Native mass spectrometry is widely used to determine the stoichiometries and binding constants of noncovalent interactions in solution. One challenge is that multiple analytes in a single electrospray droplet can aggregate during solvent evaporation, which will bias the distribution of oligomeric states observed during gas-phase measurements. Here, measurements of solution flow rates, electrospray currents, droplet size distributions, and nonspecific aggregation are used in conjunction with Poisson statistics to characterize the factors that control nonspecific aggregation during typical native mass spectrometry experiments. Using electrokinetic nanoelectrospray ionization and a 30 nA current, low flow rates of less than 10 nL min−1 and initial droplets with mean diameters of ∼60 nm were observed. For solutions containing 4 μM analyte under these conditions, Poisson statistics and charge-reduction drift tube ion mobility spectrometry both indicate that ∼90% of the desolvated, occupied droplets contain a single analyte. Initial droplet sizes and contributions from nonspecific aggregates both increase with increasing current. Ion mobility mass spectrometry analysis of the ions produced using these conditions without charge reduction exhibit even less nonspecific aggregation (∼2%). All approaches indicate that increasing the ionization current increases the flow rate, droplet size distribution, and extent of nonspecific aggregation. These results provide detailed insights into the role of small initial droplets in the success of native mass spectrometry.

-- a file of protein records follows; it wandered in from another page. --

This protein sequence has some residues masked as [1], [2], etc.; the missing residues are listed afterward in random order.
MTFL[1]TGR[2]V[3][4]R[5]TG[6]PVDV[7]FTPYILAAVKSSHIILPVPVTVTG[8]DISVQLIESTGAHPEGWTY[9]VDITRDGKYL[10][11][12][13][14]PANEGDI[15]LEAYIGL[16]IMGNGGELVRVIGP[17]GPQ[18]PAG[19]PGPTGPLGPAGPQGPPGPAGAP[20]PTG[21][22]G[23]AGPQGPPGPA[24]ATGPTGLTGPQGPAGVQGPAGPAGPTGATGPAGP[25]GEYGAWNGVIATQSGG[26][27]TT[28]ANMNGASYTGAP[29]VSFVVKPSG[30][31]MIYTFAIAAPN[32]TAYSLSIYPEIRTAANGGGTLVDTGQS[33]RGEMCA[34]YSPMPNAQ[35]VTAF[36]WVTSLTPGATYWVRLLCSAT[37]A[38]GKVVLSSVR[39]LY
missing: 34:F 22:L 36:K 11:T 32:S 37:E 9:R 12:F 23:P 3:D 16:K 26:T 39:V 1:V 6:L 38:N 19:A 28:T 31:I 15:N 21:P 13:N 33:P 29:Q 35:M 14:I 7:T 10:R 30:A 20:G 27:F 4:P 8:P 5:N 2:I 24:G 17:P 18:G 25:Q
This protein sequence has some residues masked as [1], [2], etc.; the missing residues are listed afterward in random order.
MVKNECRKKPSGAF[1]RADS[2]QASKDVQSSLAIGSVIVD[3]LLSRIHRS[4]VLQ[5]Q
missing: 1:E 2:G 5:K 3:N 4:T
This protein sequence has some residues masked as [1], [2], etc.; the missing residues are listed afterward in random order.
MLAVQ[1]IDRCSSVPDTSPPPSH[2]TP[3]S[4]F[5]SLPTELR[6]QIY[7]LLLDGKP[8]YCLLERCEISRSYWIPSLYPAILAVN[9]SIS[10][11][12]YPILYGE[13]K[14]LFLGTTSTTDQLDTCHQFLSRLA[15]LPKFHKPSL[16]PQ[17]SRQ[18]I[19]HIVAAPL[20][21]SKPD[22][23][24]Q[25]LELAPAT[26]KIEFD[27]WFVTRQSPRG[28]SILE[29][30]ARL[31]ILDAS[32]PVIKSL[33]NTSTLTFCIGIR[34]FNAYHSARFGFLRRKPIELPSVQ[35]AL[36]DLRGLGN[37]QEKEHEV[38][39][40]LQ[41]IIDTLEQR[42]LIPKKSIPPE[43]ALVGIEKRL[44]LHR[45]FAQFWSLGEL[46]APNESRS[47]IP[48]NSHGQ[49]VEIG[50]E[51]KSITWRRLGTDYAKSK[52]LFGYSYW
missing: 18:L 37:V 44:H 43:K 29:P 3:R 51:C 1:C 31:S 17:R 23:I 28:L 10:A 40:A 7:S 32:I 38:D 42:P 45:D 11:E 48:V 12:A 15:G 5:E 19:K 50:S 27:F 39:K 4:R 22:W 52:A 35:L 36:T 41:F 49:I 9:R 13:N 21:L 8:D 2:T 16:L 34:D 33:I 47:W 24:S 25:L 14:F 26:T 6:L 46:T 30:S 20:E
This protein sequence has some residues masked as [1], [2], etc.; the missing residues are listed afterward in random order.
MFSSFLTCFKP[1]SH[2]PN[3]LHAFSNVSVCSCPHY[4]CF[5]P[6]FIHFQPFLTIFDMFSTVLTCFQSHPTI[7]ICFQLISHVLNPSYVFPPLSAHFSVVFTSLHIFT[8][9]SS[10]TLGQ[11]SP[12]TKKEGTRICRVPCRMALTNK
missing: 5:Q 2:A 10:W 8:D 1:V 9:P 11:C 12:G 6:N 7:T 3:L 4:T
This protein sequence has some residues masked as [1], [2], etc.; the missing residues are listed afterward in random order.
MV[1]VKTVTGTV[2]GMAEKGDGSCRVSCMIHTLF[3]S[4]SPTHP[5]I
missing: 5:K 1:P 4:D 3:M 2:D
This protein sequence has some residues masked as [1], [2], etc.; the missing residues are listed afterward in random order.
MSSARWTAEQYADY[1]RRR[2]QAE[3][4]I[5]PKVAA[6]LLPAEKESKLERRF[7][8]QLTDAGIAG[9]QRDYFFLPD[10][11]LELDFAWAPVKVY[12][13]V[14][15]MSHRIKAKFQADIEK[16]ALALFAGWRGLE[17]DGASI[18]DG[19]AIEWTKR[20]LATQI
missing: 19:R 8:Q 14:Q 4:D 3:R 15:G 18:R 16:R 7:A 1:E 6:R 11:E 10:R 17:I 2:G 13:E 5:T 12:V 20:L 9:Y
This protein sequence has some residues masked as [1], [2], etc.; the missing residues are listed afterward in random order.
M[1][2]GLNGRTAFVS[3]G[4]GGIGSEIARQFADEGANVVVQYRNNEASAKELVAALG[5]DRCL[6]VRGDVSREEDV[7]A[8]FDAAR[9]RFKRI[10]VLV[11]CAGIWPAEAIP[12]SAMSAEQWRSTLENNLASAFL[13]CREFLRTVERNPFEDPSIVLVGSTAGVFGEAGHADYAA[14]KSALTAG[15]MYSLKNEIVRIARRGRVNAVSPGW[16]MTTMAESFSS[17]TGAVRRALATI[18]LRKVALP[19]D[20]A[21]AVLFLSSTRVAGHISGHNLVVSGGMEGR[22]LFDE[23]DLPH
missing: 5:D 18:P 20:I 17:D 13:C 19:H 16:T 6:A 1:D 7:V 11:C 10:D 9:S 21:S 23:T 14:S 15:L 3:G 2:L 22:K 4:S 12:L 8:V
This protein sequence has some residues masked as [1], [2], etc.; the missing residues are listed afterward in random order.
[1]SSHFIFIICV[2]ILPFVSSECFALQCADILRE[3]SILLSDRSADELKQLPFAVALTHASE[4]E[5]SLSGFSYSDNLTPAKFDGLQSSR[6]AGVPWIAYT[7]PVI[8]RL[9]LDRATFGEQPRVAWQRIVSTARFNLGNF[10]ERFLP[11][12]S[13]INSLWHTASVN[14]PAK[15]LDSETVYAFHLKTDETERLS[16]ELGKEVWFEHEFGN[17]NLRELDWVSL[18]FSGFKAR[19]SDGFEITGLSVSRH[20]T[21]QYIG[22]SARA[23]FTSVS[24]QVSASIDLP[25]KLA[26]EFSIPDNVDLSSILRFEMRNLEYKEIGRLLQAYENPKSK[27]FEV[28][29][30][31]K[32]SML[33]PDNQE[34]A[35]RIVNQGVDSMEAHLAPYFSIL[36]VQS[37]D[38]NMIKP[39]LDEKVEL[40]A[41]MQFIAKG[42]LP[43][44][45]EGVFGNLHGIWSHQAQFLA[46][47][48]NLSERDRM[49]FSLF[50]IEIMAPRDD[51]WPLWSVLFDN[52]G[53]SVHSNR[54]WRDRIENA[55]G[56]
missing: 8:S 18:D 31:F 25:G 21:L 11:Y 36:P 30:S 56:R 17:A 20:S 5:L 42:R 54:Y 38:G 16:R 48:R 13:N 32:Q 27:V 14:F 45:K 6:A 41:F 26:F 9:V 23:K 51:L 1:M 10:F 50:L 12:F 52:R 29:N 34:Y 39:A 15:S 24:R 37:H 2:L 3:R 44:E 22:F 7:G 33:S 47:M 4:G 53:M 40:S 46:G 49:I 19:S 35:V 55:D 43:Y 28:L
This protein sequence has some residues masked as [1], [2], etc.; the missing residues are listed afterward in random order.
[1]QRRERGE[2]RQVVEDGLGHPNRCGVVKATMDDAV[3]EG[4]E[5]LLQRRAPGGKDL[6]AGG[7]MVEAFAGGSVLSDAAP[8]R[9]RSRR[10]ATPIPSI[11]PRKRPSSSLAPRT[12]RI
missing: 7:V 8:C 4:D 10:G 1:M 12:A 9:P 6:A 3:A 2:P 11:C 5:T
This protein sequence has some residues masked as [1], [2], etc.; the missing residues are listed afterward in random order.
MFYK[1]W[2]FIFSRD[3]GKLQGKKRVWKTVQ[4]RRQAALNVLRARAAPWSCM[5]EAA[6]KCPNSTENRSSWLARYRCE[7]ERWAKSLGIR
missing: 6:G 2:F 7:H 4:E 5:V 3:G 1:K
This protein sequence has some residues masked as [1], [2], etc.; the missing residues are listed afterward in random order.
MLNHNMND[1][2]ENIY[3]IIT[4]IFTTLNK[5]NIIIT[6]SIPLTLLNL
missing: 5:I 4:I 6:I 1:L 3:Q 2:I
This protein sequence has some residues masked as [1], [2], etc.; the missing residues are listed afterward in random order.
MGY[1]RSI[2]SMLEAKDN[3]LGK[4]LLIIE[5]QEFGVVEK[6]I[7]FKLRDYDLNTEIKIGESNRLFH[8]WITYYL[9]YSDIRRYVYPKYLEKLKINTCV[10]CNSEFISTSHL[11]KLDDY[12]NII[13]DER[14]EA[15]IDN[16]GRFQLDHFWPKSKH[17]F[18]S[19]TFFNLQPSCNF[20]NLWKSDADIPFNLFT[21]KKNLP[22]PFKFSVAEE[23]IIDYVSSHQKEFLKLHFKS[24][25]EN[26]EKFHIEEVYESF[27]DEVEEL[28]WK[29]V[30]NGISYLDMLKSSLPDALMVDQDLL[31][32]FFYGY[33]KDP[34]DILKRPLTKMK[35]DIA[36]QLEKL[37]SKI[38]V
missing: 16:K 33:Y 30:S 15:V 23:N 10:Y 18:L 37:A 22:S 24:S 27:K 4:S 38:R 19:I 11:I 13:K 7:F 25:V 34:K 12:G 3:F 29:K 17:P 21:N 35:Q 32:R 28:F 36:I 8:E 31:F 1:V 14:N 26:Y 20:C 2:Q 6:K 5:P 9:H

Bibliographical noteFunding Information:
M.F.B. and K.L.D. acknowledge support from the University of Washington. Support from US National Science Foundation Grant CBET- 1133285 was used to the purchase of consumables for operation of the charge reduction ESI experiments. D.R.O. acknowledges support from a National Science Foundation Graduate Research Fellowship.
- Charge reduction
- Noncovalent interactions
- Nonspecific interactions
- Protein complexes